This article was last updated: May 1st, 2023
Writing a cease-and-desist letter can be helpful when someone is engaging in illegal activity that is harming you or your business. A cease-and-desist letter will put someone on notice that they are engaging in illegal activity.
The letter will generally say that if the person does not stop an unlawful activity, you will pursue legal action against them. Cease and desist letters serve as a warning and do not have any immediate legal consequences as a court order would have, but they can be an affordable way to resolve conflict quickly while avoiding legal proceedings.
Cease and desist letters also provide a party with evidence that they have given notice to the other party regarding their illegal behavior.
When are Cease and Desist Letters Necessary?
A cease and desist letter is a valuable tool that should be kept in a business’s back pocket. When a business realizes that someone is engaging in illegal behavior, an attorney can help prepare a cease and desist letter to put them on notice that they may face civil or criminal penalties.
Some of the most common reasons that a business may need to write and send a cease and desist letter include the following:
- Infringement of intellectual property: A business’s ownership of its intellectual property gives them certain rights. When someone else infringes on these rights by using their intellectual property, that person is in breach, also known as trademark infringement. If you have a copyright, trademark, or patent, and someone is violating your rights, you can send them a cease and desist letter outlining the action that caused you to write the letter in the first place and demanding that they stop.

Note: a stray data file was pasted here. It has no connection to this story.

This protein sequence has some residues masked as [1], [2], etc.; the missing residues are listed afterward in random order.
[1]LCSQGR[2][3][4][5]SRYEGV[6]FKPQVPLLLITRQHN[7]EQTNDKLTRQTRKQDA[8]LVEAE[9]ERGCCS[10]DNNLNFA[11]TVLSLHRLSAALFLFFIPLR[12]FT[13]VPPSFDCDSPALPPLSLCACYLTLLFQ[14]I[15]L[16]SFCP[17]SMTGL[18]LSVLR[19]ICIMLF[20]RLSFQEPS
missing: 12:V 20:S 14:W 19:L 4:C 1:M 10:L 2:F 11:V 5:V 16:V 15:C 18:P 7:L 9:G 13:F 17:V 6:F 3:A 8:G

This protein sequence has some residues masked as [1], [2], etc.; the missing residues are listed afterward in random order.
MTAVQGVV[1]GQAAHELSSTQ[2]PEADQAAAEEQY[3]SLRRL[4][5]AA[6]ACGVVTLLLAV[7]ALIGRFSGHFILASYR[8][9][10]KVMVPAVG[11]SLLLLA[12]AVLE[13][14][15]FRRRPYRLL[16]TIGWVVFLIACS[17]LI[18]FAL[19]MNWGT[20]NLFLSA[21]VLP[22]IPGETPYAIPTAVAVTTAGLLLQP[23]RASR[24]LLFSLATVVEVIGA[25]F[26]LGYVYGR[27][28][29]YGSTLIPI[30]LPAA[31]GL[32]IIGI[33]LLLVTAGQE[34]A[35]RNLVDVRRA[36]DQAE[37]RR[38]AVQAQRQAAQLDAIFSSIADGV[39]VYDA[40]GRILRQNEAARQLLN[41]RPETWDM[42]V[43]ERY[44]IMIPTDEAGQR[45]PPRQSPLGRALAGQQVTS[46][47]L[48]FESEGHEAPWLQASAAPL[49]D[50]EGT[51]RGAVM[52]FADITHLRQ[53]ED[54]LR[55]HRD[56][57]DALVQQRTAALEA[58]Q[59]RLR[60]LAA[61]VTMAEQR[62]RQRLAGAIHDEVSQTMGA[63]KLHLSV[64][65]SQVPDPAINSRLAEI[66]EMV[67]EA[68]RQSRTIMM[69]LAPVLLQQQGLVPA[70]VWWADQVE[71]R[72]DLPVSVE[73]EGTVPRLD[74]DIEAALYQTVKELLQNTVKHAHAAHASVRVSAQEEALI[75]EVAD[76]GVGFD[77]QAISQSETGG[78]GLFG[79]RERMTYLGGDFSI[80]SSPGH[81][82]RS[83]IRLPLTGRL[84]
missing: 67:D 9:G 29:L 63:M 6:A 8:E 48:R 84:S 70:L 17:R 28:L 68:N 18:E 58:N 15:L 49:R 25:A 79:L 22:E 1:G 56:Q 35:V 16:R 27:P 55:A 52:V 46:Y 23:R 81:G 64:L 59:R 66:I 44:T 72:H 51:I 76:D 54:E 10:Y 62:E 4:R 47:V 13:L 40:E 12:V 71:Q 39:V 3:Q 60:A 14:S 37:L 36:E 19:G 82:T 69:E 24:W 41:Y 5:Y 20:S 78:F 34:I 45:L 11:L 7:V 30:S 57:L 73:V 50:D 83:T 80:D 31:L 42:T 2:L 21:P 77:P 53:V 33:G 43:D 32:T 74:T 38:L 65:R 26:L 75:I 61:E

- Libel and Slander: A business’s reputation is crucial. If a person or company is spreading slanderous comments about you on social media, it could harm your customer base and bottom line. Whether someone is slandering or libeling you, a cease and desist letter tells the person spreading the misinformation to stop or face potential legal consequences.
- Other types of harassment: If someone is harassing your business by repeated phone calls, emails, alleged misconduct, or by abusing your property, a cease and desist letter could help.
How to Write a Cease and Desist Letter
It is possible to use a generic template for your cease-and-desist letter. However, the more you tailor your cease-and-desist letter to your unique situation, the more effective it can be. Every cease and desist letter requires the same basic contents, such as:
- Your name and address
- The recipient’s name and address
- A demand that the recipient stop the unlawful behavior
- Sending the letter via certified mail, return receipt requested
The substance of your cease and desist letter needs to contain more detailed information. It should include actionable indirect language that puts the offender on legal notice. The letter should also incite a certain amount of fear of legal repercussions. You may want to include relevant case law or state statutes to show the offender what specific laws they are violating by engaging in their behavior.